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Basal ceramic layer - reconstruction

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US5173114A
US5173114A US07827497 US82749792A US5173114A US 5173114 A US5173114 A US 5173114A US 07827497 US07827497 US 07827497 US 82749792 A US82749792 A US 82749792A US 5173114 A US5173114 A US 5173114A
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layer
weight
opaque
layers
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US07827497
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Michel Heurtaux
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Suissor SA
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    • CCHEMISTRY; METALLURGY
    • C03GLASS; MINERAL OR SLAG WOOL
    • C03CCHEMICAL COMPOSITION OF GLASSES, GLAZES, OR VITREOUS ENAMELS; SURFACE TREATMENT OF GLASS; SURFACE TREATMENT OF FIBRES OR FILAMENTS FROM GLASS, MINERALS OR SLAGS; JOINING GLASS TO GLASS OR OTHER MATERIALS
    • C03C8/00Enamels; Glazes; Fusion seal compositions being frit compositions having non-frit additions
    • C03C8/24Fusion seal compositions being frit compositions having non-frit additions, i.e. for use as seals between dissimilar materials, e.g. glass and metal; Glass solders
    • AHUMAN NECESSITIES
    • A61MEDICAL OR VETERINARY SCIENCE; HYGIENE
    • A61KPREPARATIONS FOR MEDICAL, DENTAL, OR TOILET PURPOSES
    • A61K6/00Preparations for dentistry
    • A61K6/0002Compositions characterised by physical properties
    • A61K6/0005Compositions characterised by physical properties by refractive index
    • AHUMAN NECESSITIES
    • A61MEDICAL OR VETERINARY SCIENCE; HYGIENE
    • A61KPREPARATIONS FOR MEDICAL, DENTAL, OR TOILET PURPOSES
    • A61K6/00Preparations for dentistry
    • A61K6/0002Compositions characterised by physical properties
    • A61K6/0008Compositions characterised by physical properties by particle size
    • AHUMAN NECESSITIES
    • A61MEDICAL OR VETERINARY SCIENCE; HYGIENE
    • A61KPREPARATIONS FOR MEDICAL, DENTAL, OR TOILET PURPOSES
    • A61K6/00Preparations for dentistry
    • A61K6/0002Compositions characterised by physical properties
    • A61K6/0017Protective coating for natural or artificial teeth, such as sealing, dye coating, varnish
    • AHUMAN NECESSITIES
    • A61MEDICAL OR VETERINARY SCIENCE; HYGIENE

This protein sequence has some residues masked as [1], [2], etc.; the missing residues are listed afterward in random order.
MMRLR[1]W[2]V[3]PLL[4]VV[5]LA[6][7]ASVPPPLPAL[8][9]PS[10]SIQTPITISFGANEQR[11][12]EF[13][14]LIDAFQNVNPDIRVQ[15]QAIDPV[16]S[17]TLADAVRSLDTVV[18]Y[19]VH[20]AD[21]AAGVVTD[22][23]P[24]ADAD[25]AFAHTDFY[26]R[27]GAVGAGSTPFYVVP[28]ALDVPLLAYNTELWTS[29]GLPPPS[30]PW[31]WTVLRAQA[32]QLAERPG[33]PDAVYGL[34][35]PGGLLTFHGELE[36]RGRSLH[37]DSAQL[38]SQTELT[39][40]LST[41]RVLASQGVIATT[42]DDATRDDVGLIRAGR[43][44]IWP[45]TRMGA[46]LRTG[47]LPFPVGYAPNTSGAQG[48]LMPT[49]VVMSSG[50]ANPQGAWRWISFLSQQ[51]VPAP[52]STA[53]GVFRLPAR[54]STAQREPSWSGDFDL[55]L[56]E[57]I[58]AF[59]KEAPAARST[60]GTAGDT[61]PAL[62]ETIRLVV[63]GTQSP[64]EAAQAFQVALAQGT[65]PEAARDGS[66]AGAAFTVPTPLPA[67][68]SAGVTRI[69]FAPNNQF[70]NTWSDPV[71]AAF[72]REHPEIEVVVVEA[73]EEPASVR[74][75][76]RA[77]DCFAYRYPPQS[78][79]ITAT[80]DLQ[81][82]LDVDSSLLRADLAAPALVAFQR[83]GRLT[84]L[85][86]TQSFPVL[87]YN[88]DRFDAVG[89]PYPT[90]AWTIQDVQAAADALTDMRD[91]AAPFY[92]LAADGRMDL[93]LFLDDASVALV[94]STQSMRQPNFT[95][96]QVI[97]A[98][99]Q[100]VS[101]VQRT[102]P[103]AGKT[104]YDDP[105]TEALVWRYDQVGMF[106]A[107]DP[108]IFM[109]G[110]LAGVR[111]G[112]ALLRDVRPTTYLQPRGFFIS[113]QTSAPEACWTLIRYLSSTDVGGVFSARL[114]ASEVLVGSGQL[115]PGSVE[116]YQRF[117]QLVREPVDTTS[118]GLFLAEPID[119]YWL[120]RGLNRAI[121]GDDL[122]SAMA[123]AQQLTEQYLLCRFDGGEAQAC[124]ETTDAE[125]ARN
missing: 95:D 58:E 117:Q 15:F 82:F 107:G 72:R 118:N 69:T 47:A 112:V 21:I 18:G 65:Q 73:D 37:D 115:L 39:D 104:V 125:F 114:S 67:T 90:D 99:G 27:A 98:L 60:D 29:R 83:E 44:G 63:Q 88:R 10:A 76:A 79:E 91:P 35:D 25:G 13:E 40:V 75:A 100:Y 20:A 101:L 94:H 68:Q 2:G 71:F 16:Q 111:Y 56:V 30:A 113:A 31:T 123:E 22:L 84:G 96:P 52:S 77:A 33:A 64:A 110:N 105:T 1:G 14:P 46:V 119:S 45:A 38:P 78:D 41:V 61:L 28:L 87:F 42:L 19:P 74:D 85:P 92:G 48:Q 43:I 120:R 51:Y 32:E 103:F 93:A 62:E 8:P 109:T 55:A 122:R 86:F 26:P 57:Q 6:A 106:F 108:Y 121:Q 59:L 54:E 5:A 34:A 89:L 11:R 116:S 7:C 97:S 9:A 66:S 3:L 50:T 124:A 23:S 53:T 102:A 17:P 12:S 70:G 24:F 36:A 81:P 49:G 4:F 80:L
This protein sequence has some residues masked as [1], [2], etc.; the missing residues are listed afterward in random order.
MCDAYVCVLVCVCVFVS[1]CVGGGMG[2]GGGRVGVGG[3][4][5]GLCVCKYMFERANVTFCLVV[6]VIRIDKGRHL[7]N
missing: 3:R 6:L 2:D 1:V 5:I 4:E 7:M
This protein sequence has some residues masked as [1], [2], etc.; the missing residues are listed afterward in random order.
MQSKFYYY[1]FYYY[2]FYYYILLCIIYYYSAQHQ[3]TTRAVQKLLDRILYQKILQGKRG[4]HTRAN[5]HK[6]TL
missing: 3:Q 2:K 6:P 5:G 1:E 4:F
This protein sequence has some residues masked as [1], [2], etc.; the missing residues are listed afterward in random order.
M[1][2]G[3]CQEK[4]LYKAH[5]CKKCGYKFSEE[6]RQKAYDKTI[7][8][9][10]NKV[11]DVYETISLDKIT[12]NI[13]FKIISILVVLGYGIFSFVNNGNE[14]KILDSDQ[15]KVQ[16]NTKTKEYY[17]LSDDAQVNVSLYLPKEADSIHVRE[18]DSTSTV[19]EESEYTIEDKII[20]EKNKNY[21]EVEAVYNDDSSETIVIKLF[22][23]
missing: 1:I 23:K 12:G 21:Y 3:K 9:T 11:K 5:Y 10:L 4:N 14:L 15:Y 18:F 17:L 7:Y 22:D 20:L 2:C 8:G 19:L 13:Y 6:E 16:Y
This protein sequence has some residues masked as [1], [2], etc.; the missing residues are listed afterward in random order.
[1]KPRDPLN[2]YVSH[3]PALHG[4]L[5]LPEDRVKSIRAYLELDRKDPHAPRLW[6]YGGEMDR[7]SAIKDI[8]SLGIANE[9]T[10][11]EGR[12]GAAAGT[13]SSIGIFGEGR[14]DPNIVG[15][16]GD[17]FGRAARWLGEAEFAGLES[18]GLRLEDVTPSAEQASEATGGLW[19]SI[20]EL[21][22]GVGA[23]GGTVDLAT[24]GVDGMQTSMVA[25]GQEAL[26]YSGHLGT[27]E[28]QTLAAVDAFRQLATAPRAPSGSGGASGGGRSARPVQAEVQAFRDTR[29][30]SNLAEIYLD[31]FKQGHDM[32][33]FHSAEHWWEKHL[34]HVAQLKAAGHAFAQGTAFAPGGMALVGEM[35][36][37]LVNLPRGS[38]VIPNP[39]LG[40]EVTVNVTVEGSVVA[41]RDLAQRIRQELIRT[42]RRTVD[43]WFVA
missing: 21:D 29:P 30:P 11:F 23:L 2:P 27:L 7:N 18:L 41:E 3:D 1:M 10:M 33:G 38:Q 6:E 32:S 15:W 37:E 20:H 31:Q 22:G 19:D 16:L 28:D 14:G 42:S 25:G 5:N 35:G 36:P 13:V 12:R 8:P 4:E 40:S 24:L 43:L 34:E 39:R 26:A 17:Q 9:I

• A61KPREPARATIONS FOR MEDICAL, DENTAL, OR TOILET PURPOSES
    • A61K6/00Preparations for dentistry
    • A61K6/02Use of preparations for artificial teeth, for filling or for capping teeth
    • A61K6/0205Ceramics
    • A61K6/0215Ceramics comprising magnesium oxide
    • AHUMAN NECESSITIES
    • A61MEDICAL OR VETERINARY SCIENCE; HYGIENE
    • A61KPREPARATIONS FOR MEDICAL, DENTAL, OR TOILET PURPOSES
    • A61K6/00Preparations for dentistry
    • A61K6/02Use of preparations for artificial teeth, for filling or for capping teeth
    • A61K6/0205Ceramics
    • A61K6/0235Ceramics comprising titanium oxide
    • AHUMAN NECESSITIES
    • A61MEDICAL OR VETERINARY SCIENCE; HYGIENE
    • A61KPREPARATIONS FOR MEDICAL, DENTAL, OR TOILET PURPOSES
    • A61K6/00Preparations for dentistry
    • A61K6/02Use of preparations for artificial teeth, for filling or for capping teeth
    • A61K6/0205Ceramics
    • A61K6/024Ceramics comprising zirconium oxide
    • AHUMAN NECESSITIES
    • A61MEDICAL OR VETERINARY SCIENCE; HYGIENE
    • A61KPREPARATIONS FOR MEDICAL, DENTAL, OR TOILET PURPOSES
    • A61K6/00Preparations for dentistry
    • A61K6/02Use of preparations for artificial teeth, for filling or for capping teeth
    • A61K6/027Use of non-metallic elements or compounds thereof, e.g. carbon
    • A61K6/0273Glass-ceramic-composites
    • AHUMAN NECESSITIES
    • A61MEDICAL OR VETERINARY SCIENCE; HYGIENE
    • A61KPREPARATIONS FOR MEDICAL, DENTAL, OR TOILET PURPOSES
    • A61K6/00Preparations for dentistry
    • A61K6/02Use of preparations for artificial teeth, for filling or for capping teeth
    • A61K6/06Use of inorganic cements
    • CCHEMISTRY; METALLURGY
    • C03GLASS; MINERAL OR SLAG WOOL
    • C03CCHEMICAL COMPOSITION OF GLASSES, GLAZES, OR VITREOUS ENAMELS; SURFACE TREATMENT OF GLASS; SURFACE TREATMENT OF FIBRES OR FILAMENTS FROM GLASS, MINERALS OR SLAGS; JOINING GLASS TO GLASS OR OTHER MATERIALS
    • C03C8/00Enamels; Glazes; Fusion seal compositions being frit compositions having non-frit additions
    • C03C8/02Frit compositions, i.e. in a powdered or comminuted form

Abstract

The present invention relates to a ceramic basal layer for opacifying the metal coping of a ceramo-metallic dental reconstruction.
The ceramic basal layer for opacifying the metal coping of a ceramo-metallic dental reconstruction consists of an undercoat of opaque slip produced from a glass frit high in fluxes and in particular in B2 O3, covered with an opaque layer produced from a glass frit high in opacifying metal oxides and containing approximately 30% by weight of refractory particles with a particle size of between approximately 40 microns and approximately 100 microns.